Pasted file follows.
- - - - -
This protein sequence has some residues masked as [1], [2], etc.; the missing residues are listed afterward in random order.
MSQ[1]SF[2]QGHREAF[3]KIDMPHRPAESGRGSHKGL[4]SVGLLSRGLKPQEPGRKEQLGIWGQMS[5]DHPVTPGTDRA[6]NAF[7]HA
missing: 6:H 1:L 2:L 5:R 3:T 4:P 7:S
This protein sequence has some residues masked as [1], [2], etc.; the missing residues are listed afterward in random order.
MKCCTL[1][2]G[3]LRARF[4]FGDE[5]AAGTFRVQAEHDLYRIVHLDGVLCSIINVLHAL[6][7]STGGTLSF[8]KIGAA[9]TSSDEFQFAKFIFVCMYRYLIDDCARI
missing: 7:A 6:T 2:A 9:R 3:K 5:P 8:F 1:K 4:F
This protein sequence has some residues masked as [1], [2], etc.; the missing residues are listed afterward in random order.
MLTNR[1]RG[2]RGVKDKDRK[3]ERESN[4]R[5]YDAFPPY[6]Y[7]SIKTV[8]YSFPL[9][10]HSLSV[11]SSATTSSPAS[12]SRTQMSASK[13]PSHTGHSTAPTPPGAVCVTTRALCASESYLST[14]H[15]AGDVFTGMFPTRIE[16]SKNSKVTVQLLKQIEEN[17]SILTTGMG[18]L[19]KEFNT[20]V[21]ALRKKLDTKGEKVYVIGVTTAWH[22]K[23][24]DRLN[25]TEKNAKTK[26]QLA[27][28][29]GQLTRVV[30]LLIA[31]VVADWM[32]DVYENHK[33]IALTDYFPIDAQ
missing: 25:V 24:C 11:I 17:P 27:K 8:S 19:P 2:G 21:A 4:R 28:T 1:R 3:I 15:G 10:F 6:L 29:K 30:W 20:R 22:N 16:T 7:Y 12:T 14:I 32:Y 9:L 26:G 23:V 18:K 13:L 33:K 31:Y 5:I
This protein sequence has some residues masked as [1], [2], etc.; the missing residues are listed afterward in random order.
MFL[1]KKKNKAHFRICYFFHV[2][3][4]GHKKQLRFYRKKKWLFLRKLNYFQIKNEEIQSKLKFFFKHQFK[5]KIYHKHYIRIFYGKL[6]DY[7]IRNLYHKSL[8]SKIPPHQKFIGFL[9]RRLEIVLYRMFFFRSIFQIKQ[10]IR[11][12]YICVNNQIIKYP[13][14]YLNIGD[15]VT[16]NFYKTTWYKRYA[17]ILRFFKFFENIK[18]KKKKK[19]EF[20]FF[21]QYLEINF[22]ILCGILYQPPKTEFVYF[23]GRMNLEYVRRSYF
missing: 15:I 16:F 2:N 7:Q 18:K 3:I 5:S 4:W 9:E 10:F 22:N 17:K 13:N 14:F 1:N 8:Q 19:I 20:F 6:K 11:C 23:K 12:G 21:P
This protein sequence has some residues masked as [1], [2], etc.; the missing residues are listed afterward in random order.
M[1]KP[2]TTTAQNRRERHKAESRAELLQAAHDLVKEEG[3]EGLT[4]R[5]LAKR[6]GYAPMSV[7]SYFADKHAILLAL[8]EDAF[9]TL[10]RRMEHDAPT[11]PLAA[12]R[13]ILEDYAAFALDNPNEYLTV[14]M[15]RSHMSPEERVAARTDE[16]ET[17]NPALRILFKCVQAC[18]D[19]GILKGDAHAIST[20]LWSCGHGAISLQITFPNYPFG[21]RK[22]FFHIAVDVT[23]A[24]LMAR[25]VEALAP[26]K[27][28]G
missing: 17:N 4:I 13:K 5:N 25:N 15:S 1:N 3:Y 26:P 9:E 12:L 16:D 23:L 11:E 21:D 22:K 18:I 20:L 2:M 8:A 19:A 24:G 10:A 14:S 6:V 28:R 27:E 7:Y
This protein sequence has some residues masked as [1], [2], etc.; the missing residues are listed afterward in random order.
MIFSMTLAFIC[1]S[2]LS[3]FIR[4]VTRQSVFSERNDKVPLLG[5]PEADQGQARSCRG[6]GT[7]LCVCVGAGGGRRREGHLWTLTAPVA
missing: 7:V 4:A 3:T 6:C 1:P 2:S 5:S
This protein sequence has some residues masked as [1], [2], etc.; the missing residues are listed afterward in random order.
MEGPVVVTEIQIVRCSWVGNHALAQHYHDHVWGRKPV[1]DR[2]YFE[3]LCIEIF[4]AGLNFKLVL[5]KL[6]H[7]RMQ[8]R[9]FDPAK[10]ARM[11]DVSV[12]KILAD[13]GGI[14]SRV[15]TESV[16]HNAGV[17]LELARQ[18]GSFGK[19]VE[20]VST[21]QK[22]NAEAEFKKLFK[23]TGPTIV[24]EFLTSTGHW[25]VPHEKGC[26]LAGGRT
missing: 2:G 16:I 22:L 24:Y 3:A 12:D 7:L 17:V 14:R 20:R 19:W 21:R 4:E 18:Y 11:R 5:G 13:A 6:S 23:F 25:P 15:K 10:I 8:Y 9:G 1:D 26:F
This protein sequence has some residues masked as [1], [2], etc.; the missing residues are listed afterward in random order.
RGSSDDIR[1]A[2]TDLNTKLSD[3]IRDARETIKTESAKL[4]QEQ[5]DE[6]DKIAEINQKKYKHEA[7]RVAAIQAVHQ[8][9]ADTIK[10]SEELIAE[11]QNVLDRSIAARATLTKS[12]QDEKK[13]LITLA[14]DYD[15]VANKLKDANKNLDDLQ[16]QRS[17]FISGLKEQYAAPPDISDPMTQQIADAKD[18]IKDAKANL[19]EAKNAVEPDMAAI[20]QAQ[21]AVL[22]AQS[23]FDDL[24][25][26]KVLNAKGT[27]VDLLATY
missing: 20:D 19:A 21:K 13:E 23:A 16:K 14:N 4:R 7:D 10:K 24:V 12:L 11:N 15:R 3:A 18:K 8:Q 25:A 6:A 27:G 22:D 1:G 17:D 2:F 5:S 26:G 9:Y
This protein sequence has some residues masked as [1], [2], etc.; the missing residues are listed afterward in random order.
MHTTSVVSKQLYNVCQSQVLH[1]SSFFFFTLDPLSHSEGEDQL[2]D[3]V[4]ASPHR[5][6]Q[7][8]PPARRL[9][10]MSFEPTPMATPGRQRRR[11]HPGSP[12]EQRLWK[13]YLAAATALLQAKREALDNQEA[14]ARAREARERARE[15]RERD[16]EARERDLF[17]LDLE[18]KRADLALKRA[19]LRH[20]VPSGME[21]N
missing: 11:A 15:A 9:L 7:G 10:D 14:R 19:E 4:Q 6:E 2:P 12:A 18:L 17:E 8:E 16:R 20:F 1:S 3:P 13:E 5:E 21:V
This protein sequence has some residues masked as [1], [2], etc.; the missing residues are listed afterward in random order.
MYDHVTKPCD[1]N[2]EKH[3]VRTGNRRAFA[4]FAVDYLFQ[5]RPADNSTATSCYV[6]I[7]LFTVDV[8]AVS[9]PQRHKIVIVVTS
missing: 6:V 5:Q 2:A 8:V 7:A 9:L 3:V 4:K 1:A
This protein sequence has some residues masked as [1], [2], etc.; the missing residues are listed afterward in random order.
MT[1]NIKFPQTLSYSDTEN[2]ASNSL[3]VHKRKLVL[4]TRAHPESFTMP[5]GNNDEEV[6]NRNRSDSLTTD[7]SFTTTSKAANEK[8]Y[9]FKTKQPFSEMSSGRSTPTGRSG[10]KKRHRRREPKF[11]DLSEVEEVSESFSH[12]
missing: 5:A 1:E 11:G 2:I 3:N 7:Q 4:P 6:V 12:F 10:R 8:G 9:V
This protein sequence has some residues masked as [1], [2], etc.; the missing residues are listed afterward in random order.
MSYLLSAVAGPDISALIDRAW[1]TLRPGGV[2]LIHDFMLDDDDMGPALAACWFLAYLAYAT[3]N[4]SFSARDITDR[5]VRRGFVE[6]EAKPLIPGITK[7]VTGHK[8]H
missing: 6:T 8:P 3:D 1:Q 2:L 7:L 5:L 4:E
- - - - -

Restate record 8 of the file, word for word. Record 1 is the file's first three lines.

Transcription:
This protein sequence has some residues masked as [1], [2], etc.; the missing residues are listed afterward in random order.
RGSSDDIR[1]A[2]TDLNTKLSD[3]IRDARETIKTESAKL[4]QEQ[5]DE[6]DKIAEINQKKYKHEA[7]RVAAIQAVHQ[8][9]ADTIK[10]SEELIAE[11]QNVLDRSIAARATLTKS[12]QDEKK[13]LITLA[14]DYD[15]VANKLKDANKNLDDLQ[16]QRS[17]FISGLKEQYAAPPDISDPMTQQIADAKD[18]IKDAKANL[19]EAKNAVEPDMAAI[20]QAQ[21]AVL[22]AQS[23]FDDL[24][25][26]KVLNAKGT[27]VDLLATY
missing: 20:D 19:A 21:K 13:E 23:A 16:K 14:N 4:R 7:D 10:K 24:V 12:L 11:N 15:R 3:A 18:K 8:Q 25:A 6:A 27:G 22:D 1:G 17:D 2:F 5:S 26:G 9:Y